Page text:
Rocco (Gremlin) Review | Amstrad Action - Everygamegoing

Amstrad Action

By Gremlin
Amstrad CPC464

Published in Amstrad Action #2


Physical violence seems to have been this year's theme for computer games and this is the latest for the Amstrad. It's another boxing simulation in which you have to fight your way past four opponents to gain the world championship title.

The screen gives you a view of the ring from behind the head of your boxer. Facing the screen is a mean looking dude who looks set to spread you all over the canvas. There are four fighters to compete against - Cimbel-Lin, Ted Matare, Jansen Sino and Fighter Bull. Whichever one happens to be in the ring the fighter always looks the same and performs the same graphic actions.

The aim is to knock the opposing fighter down three times by reducing his strength gauge to zero. You also have a gauge and this is reduced every time the opponent lands a punch. There are only four basic actions - left and right punches and left and right defense. This means the action is very repetitive and once you've discovered the pattern of how to knock down the boxers it's easy.

When knocked down the opponent disappears from view and then rises back up again for more punishment. The graphics for the punching are good but again too limited in scope. On the third count the bell rings and you progress to the next opponent.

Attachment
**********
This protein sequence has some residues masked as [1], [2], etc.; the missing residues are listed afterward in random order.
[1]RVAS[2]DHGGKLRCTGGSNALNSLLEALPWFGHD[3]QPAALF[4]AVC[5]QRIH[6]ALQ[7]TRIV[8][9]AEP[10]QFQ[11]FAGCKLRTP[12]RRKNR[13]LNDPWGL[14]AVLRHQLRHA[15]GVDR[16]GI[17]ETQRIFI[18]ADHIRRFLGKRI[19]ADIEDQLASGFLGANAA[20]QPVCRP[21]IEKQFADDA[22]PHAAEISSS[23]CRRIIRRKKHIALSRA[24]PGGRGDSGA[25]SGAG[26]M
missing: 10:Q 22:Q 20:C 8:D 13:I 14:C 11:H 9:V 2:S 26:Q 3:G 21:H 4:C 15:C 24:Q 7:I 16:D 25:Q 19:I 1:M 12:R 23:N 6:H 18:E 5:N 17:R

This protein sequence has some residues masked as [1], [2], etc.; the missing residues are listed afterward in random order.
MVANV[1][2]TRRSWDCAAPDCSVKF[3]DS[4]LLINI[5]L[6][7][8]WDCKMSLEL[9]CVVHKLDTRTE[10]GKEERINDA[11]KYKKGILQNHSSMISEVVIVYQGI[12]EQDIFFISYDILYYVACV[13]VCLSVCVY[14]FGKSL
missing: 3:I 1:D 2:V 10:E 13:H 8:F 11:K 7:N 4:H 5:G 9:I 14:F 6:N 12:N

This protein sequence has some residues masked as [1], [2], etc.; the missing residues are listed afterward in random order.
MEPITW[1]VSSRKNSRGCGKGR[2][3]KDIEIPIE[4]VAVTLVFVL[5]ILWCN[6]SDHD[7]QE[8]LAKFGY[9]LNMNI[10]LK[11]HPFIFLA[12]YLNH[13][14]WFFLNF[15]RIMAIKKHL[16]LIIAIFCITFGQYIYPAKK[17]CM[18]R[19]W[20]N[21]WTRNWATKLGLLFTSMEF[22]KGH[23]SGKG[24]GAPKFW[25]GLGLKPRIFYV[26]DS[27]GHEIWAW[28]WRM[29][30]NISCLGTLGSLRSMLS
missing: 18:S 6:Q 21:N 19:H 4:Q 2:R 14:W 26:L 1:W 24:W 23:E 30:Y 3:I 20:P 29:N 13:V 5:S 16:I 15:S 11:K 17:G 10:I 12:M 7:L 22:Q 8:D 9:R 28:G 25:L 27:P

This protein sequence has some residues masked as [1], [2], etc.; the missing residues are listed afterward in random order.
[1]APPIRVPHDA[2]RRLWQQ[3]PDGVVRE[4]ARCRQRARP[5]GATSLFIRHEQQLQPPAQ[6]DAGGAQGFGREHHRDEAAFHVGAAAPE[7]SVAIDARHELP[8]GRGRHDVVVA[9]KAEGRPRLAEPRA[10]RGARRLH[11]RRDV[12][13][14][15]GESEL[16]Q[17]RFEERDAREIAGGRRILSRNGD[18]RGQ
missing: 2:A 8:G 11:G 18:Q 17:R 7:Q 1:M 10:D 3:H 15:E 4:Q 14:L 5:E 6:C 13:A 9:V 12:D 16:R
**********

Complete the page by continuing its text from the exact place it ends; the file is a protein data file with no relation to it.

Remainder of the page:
In the first round of bouts you face each of the four opponents (no real difference), then the last three, then two, then just Fighter Bull. At the end, you are proclaimed champion of the world and that's it.

Even if you don't work out the pattern of the boxers' actions you can beat them to the punch quite easily when they're unguarded, so you should have no trouble handing out some real hidings. All this makes the game very disappointing and your money would be better spent on Frank Bruno's Boxing for a tougher more varied game.

Second Opinion

The graphics were superb - to begin with. But the limited options meant that the game rapidly becomes very dull. And what is the point of having four 'different' fighters if they all look exactly the same and use exactly tho same moves? This game could have been, and should have been, much better.

Good News

P. Initially some nice graphics.

Bad News

N. Gameplay is monotonous.
N. Too few punch options to be interesting.
N. Only one real opponent despite name changes.
N. Not as good as Frank Bruno's Boxing.
N. Far too easy to master.